When I gave the commencement speech at Georgia State University last year, one line earned me a standing ovation. It wasn’t some nugget of wisdom about life, or advice on how to forge a successful career, it was merely a statement of fact. I said: “For the last four years Georgia State has awarded more bachelor’s degrees to African Americans than any other non-profit college or university in America.”
It went down so well that I said it twice.
The Class of 2016 was rightly proud that they were graduating from a university that stands as a powerful example of how—with the right strategies and the right support— students from any background and from every background can succeed.
You can imagine my alarm then when I read former University System of Maryland chancellor, Brit Kirwan, warn yesterday that “we are creating a permanent underclass in America based on education, something we’ve never had before.” These words stopped me in my tracks. As a former university chancellor myself, I believe with every bone in my body that education should do the opposite: It should be a bridge to economic opportunity and social mobility.
Recent surveys suggest that the vast majority of Americans feel the same way. In its annual Poll on School Reform, Education Next found that nine in 10 parents want their child to achieve at least a two-year degree, and an Echelon Insights poll in counties that voted for Donald Trump found that a majority strongly agree with the notion that education after high school opens up more job opportunities. At the same time, other polls show that people are losing faith in colleges and universities, expressing a growing sense of skepticism and anxiety about whether education after high school is available, affordable, or relevant to their needs.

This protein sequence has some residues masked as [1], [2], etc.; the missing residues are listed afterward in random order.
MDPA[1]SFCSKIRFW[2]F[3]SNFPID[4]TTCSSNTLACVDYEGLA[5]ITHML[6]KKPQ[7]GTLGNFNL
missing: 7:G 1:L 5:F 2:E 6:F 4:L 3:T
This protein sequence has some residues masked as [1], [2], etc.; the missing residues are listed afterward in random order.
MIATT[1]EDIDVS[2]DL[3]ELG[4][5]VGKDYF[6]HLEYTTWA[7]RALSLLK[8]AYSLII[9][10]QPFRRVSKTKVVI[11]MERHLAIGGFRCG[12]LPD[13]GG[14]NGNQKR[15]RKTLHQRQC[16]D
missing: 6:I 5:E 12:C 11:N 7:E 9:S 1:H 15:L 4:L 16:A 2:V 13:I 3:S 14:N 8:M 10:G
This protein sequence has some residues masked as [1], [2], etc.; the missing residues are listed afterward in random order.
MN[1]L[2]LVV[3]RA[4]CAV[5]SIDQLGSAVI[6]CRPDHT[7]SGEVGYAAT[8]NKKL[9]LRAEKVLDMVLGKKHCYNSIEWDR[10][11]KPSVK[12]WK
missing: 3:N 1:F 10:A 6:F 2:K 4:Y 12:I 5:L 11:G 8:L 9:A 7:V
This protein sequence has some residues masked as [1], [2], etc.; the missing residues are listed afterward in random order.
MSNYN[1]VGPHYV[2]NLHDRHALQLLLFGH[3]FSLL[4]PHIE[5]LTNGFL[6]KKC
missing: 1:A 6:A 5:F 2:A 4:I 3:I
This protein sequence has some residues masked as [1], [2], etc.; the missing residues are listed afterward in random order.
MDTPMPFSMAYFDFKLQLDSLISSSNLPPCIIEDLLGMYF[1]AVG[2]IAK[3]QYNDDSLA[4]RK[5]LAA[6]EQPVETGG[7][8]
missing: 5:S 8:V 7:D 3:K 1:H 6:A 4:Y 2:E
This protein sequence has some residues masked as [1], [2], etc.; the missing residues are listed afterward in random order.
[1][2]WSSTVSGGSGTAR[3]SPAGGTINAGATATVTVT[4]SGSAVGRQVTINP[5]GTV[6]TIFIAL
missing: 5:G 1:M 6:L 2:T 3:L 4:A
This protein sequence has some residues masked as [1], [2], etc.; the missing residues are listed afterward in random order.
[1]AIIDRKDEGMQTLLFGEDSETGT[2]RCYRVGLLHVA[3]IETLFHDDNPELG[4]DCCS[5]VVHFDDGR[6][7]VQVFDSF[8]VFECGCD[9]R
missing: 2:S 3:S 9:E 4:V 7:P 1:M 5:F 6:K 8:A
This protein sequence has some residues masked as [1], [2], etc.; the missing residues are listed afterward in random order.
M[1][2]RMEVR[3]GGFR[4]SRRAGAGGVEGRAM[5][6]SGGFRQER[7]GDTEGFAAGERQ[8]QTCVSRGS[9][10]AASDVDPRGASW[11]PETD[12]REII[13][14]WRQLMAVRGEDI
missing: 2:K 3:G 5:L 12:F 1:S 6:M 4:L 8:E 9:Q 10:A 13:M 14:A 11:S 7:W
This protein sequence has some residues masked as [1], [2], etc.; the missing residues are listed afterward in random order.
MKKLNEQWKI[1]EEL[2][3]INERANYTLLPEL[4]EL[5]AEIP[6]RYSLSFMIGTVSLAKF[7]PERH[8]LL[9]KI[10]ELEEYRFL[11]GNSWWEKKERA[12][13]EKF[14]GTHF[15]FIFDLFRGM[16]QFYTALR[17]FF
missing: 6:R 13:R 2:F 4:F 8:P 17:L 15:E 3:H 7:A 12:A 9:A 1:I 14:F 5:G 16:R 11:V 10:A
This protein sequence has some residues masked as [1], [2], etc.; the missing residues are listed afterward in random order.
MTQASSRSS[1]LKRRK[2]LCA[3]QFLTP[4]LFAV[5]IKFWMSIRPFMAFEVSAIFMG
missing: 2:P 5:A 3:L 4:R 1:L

This contradiction paints a clear and challenging picture for higher education: how to neutralize the toxic mix of rising aspiration with rising frustration.
Perhaps we shouldn’t be surprised by this paradox. After all, much of our public conversation around higher education focuses on issues that aren’t relevant to many would-be students. As Politico noted, the renowned U.S. News and World Report rankings, which came out [Sept. 12], do just this. By favoring metrics such as alumni giving, faculty salaries, and SAT scores, they promote prestige over opportunity. This is what led to Chancellor Kirwan’s chilling warning.
The good news is that there are other rankings that measure relevant and important data for today’s college students. Washington Monthly publishes its annual college guide and rankings, which focus on areas like access and success for low-income students and adult learners. There is also The Equality of Opportunity Project, which assesses colleges and universities on the movement of their students from lower income to higher income categories.
Viewed through these lenses, many institutions are excelling. Georgia State is one of them. And our foundation is supporting others through the Frontier Set, a network of 29 colleges and universities committed to getting many more students to and through credential programs, and into jobs. It’s time to move on from outdated notions of what constitutes “a good school” and start celebrating institutions that are inclusive, not exclusive.
This post was written by Sue Desmond-Hellmann, CEO of the Bill & Melinda Gates Foundation, and was originally published on her LinkedIn site.